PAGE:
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Letter from Africa
October 26, 2001


Please remember Urantian missionaries Henry Zeringue, Bill McLean, and Dean White in your prayers.

From Henry Zeringue,
Nairobi, Kenya, Africa

The "Law of Justice" in Nairobi

This week was especially memorable, I got to visit the Nairobi Police
Station equivalent of a central lockup. The situation which enabled my
presence at the station was one of sadness, compassion, confusion, poverty,
and "justice."

The situation started with Bill's phone getting ripped from his person
while we were trying to get to our hotel on Latema Rd. It was the afternoon
and the streets were especially ripe with many who had not gotten anything
yet that day--nothing to eat, no money, no better sign of hope, or light in
their mental darkness. For the poor lad--he could not have been more than
fifteen years old--who had ripped Bill's phone from his person, and tossed
it to an accomplist, it was to be a memorable day, indeed, one in which
the pains of manhood were especially significant.

I noticed something up, because Bill was right behind me, when I saw the
security guard poise for attack, and rush out of the hotel door onto the
street.  I glanced over my shoulder and saw Bill in a frantic run. The lad,
upon tossing the phone, apparently thought he was in the clear, but Bill and
the security guard found him. Jason, the guard, was dragging the boy to the
hotel. In Nairobi, the capture of a thief is indeed cause for "street law."
I had recently read that a thief was surrounded in a house he was
burglarizing, and the neighbors captured this man, dragged him into the
yard, stoned him to death, strung him up with a rope, and burnt his body
hanging from a tree.  (This was in the national paper)

The lad was actually saved from the mob, but I am not sure saved from what.
Jason pounded the lad into the cement wall several times, throwing him on
the ground, kicking him into the corner, and another guard with a large
hardwood stick continued to administer corporeal punishment for a bit. It
obviously was an outlet for these guys to vent the frustration with the
theft and thief problem which plagues the neighborhood. Later, Bill and I
had to escort the boy in this situation to the Police station.

The life of a homeless street kid is a rather pathetic situation. The orphan
starts very young, begging for handouts on the street.  When he reaches
about puberty, the handouts get taken by the larger gang teens, and then
begins the process of initiation into the street gangs, where the youngsters
must prove themselves worthy to accompany the rival thugs who beat,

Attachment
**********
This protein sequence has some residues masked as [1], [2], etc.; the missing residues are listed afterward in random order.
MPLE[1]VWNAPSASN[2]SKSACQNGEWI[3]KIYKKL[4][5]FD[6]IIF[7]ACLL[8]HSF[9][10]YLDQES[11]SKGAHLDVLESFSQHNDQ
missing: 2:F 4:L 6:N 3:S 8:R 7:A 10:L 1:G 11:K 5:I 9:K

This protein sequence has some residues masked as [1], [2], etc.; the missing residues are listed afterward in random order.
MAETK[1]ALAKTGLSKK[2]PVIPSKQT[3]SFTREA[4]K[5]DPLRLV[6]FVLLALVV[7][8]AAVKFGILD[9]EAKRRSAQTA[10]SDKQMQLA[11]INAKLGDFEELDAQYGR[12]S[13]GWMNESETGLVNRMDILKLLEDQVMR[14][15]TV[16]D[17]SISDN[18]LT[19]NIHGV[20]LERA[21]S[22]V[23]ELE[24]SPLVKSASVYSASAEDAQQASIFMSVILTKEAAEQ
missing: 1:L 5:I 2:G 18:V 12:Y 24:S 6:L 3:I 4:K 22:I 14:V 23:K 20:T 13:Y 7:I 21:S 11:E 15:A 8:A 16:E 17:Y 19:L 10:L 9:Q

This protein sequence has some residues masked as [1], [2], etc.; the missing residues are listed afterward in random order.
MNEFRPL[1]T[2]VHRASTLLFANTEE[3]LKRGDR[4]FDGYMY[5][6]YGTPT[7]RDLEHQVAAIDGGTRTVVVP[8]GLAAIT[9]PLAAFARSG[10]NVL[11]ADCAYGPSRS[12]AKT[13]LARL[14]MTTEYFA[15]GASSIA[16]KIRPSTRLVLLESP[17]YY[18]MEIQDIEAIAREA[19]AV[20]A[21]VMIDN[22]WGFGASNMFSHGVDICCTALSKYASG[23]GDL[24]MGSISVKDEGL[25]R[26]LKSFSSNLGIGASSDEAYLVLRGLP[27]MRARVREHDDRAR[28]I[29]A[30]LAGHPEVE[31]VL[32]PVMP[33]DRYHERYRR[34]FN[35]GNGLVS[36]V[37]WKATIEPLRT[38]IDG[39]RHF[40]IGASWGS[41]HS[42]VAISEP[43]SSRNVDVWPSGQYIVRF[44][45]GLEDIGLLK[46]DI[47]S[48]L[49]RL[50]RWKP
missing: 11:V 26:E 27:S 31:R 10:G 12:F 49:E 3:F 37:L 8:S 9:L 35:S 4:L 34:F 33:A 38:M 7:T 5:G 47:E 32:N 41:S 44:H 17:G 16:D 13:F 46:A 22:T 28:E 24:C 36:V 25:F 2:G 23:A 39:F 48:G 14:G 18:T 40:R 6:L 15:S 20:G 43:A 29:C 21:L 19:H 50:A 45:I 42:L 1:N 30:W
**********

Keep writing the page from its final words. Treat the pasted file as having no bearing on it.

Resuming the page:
humiliate, and who knows what else, to the younger kids.

I had to hire and negotiate a price for a taxi to take Bill, myself, the
lad, and two security guards to the police station when it was about dark on
this particular afternoon. The ride there was a bit on the tense side,
the llad realizing the weight of bad judgment, and the situation into
which he was thrown, having to survive in a veritable hell. Arriving at
the station, we were escorted into the main room, and then into a
smaller receiving room with a desk and a wall out of public sight,
where we were to watch a procession of police come in, to "interrogate
the lad," then administer physical assaults to this kid. I was all but
actually crying, praying to Father to take this son into His
Kindness of Spirit, and into the soul of the child.

I will not go into the greater depth of disgust which we were to experience.
I just focused on the Mind of God, and became aware of "the law of
justice" on this world, and the mind of compassion which is the nature
of Father and his merciful spirit. He truly does love each of us. I loved
the lad, and wished I could take him away, wash his filthy and smelly
body, free him, and give him a greater opportunity to find expression
of his own soul. This was my prayer, at least, to his Adjuster.

I realized the great compromise which accompanied the transition of animal
into a sapient species. The compromise of spirit having to veritably hold
and lead us into civility, and the compromise of the animal, having
consciousness and the accompanying characteristics associated with the
quality of human consciousness. Insects, even, have it better than some
humans. The animals are at least clean in the wild.  The discarded human
life, which society has created, degenerates into chaos and confusion,
threat and malevolence.  Where spirit is challenged to lead, Father
must really get the low human experience.

So I come here to experience the human condition of a third world country,
to bring an expanded version of greater reality and responsibility into the
African mind. I come from a country which has the potential to help sort
out, through peace, the human condition in the world. Then I get an e-mail
from a Urantia book reader, saying he wants to help,  to send books,
but the Foundation will only send books to be placed in libraries.  And what
am I doing placing Harry's books, who espouses (at least in this
gentleman's mind) to destroy the Foundation?  And you tell me what
JUSTICE is and what is LAW?  If Law is the accumulation of social
behavior, which augments the potential of the whole, and justice is the
serving of this Law, then the whole of human behavior needs to be
reconsidered. Well, actually, human behavior was the spiritual compromise
the Deity universe made in creating animals with the potential to evolve
into GODS.

I ask you who read this to reconsider in your meditations, what
responsibility the American culture has to help change the human condition,
and is it the responsibility of those who govern, or those who are governed?

In love,

Henry in Nairobi